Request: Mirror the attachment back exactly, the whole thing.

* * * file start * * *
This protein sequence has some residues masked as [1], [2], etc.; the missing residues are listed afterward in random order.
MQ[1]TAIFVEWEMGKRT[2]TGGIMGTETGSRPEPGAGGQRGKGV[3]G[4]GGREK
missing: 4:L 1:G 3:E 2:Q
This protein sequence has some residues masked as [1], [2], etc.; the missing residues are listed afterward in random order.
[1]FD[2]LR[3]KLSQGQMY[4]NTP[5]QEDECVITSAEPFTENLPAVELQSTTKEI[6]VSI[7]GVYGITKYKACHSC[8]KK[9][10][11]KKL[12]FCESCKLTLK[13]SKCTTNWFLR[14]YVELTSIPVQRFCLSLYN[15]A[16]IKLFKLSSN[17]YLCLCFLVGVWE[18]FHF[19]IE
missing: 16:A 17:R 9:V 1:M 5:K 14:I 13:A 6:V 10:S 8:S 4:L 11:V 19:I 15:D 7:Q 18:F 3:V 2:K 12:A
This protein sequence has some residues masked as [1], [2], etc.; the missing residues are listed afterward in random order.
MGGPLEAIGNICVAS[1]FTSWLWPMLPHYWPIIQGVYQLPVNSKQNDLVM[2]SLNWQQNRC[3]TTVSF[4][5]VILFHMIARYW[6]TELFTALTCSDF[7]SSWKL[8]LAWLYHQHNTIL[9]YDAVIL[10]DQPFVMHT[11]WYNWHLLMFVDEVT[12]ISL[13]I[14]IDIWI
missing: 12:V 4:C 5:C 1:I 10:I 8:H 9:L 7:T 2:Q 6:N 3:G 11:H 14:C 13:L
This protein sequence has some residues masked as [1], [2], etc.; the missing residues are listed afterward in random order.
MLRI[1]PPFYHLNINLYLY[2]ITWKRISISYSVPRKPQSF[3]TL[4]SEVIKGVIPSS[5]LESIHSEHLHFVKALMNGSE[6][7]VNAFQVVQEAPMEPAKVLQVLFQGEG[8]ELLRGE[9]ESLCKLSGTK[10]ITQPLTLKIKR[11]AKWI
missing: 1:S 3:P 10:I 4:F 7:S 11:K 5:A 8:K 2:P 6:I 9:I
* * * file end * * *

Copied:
This protein sequence has some residues masked as [1], [2], etc.; the missing residues are listed afterward in random order.
MQ[1]TAIFVEWEMGKRT[2]TGGIMGTETGSRPEPGAGGQRGKGV[3]G[4]GGREK
missing: 4:L 1:G 3:E 2:Q
This protein sequence has some residues masked as [1], [2], etc.; the missing residues are listed afterward in random order.
[1]FD[2]LR[3]KLSQGQMY[4]NTP[5]QEDECVITSAEPFTENLPAVELQSTTKEI[6]VSI[7]GVYGITKYKACHSC[8]KK[9][10][11]KKL[12]FCESCKLTLK[13]SKCTTNWFLR[14]YVELTSIPVQRFCLSLYN[15]A[16]IKLFKLSSN[17]YLCLCFLVGVWE[18]FHF[19]IE
missing: 16:A 17:R 9:V 1:M 5:K 14:I 13:A 6:V 10:S 8:S 4:L 11:V 19:I 15:D 7:Q 18:F 3:V 2:K 12:A
This protein sequence has some residues masked as [1], [2], etc.; the missing residues are listed afterward in random order.
MGGPLEAIGNICVAS[1]FTSWLWPMLPHYWPIIQGVYQLPVNSKQNDLVM[2]SLNWQQNRC[3]TTVSF[4][5]VILFHMIARYW[6]TELFTALTCSDF[7]SSWKL[8]LAWLYHQHNTIL[9]YDAVIL[10]DQPFVMHT[11]WYNWHLLMFVDEVT[12]ISL[13]I[14]IDIWI
missing: 12:V 4:C 5:C 1:I 10:I 8:H 9:L 7:T 2:Q 6:N 3:G 11:H 14:C 13:L
This protein sequence has some residues masked as [1], [2], etc.; the missing residues are listed afterward in random order.
MLRI[1]PPFYHLNINLYLY[2]ITWKRISISYSVPRKPQSF[3]TL[4]SEVIKGVIPSS[5]LESIHSEHLHFVKALMNGSE[6][7]VNAFQVVQEAPMEPAKVLQVLFQGEG[8]ELLRGE[9]ESLCKLSGTK[10]ITQPLTLKIKR[11]AKWI
missing: 1:S 3:P 10:I 4:F 7:S 11:K 5:A 8:K 2:P 6:I 9:I